Curry festival and a visit to Zouk

Twitter inspired us to visit the Bradford curry festival held in City Park central Bradford. The area is a great space for such events and we were anticipating a full afternoon, sadly the event was not as well supported as we had expected with probably about 12 stalls which included Zouk, Manjit’s kitchen, Hasans and Kings of Chaat, the Prashad. We were surprised not to see Akbars, Aagrah, Nawaab or Mumtaz represented. Zouk’s chicken tikka wrap £4 was delicious with plenty of filling and G’s Chaat from Prashad £2.50 was fresh and tasty.



Still hungry we decided to stop at Zouk cafe and restaurant, we ordered masala chai, a tea spiced with cardamom, cinnamon, cloves, pepper and ginger, simply delicious… To eat, I had lamb chops and a keema paratha, G had a mixed tandoori starter and mushroom bhaji, the food was cooked to perfection and the bill was £21…great..

Note … Prashad are opening 1st week in December in Drighligton…

Leeds Loves Food


Bit of a late post due to last week being somewhat mental. Anyhow, better late than never. We spent a very enjoyable afternoon wandering around the Leeds Food Festival last weekend. Of course the magnificent weather really helped proceedings but so did the event itself – it was excellent.

In previous years this event has struggled to get momentum but this year I felt it really hit its stride with excellent representation from a good selection of restaurants around the city and plenty of small food producers selling their wares. I would say that if they continue in this vein, next year’s festival will require a lot more space than Millennium Square.

Leeds deserves more events like this and the city has shown itself to be very diverse and sophisticated in its approach to food and the enjoyment of food. I’d like to see it push on next year and really up the ante with not only local chefs but internationally renowned chefs and produce.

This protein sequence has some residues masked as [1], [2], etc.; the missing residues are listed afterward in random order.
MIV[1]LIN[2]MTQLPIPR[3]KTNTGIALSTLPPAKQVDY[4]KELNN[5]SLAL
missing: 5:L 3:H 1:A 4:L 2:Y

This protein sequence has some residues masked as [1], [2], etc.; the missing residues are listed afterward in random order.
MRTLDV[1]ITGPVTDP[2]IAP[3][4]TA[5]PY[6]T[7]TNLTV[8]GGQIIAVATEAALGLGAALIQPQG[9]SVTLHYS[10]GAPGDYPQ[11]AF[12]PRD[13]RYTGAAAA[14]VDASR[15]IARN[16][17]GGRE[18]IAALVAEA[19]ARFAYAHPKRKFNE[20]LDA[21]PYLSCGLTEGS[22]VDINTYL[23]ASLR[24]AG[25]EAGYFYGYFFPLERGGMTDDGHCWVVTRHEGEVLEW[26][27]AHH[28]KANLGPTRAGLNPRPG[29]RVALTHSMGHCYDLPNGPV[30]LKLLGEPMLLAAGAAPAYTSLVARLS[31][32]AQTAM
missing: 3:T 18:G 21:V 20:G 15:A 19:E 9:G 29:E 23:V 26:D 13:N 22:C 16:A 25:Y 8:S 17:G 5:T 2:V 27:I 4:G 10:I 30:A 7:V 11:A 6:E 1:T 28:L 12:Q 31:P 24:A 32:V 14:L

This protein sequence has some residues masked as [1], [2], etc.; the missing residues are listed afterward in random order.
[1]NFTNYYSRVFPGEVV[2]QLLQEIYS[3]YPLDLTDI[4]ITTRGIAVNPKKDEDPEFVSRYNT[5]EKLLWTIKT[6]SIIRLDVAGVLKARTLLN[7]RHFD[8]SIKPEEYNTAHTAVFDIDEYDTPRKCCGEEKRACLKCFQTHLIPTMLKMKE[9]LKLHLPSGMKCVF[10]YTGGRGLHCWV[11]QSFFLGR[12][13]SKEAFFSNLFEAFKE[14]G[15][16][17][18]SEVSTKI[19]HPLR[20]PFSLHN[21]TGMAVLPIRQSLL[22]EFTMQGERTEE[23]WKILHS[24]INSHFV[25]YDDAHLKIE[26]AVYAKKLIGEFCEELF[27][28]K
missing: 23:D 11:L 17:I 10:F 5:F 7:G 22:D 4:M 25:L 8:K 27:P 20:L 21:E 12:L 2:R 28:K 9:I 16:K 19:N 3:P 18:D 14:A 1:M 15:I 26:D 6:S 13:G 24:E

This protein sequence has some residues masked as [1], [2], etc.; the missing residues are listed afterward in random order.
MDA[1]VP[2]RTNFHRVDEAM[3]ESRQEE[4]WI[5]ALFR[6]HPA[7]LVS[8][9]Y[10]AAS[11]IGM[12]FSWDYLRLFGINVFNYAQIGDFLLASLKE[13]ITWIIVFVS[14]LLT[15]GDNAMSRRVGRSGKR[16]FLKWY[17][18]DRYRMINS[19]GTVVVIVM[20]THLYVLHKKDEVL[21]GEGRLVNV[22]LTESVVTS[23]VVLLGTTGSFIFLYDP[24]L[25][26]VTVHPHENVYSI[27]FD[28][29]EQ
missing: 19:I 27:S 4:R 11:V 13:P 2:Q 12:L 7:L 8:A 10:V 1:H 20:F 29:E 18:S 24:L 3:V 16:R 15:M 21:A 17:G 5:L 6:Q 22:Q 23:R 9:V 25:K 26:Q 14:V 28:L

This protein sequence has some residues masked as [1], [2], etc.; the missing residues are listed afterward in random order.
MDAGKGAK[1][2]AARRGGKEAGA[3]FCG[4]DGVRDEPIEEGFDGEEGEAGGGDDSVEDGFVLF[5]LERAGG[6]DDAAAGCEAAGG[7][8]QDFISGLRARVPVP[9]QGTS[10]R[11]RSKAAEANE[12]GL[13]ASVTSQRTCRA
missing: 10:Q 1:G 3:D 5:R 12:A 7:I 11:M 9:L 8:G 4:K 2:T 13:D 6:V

And of course, we finished off the day sat out in the back garden in the sunshine eating all the delicious produce we’d found. Perfect.

Malton Food Festival






We spent a very enjoyable day at The Malton Food and Drink Festival last weekend. Opting to start the day in style, we had breakfast at Leeds Bar and Grill (superb, by the way) and then hopped on the train to Malton. Rather than drive we fancied letting the train take the strain. In the end we had to stand all the way to York due to a short train and racegoers. This did not dampen our spirits in any way and we hopped off the train in Malton on a bright and breezy day.

The Festival itself was very well put together with plenty of local producer stalls all set in the picturesque town centre. There were a couple of large demo tents and an excellent beer festival in the local concert hall. Sensibly, near the beer was the hog roast and artisan sausage butty stands to soak up the local ale so we were set for a great afternoon.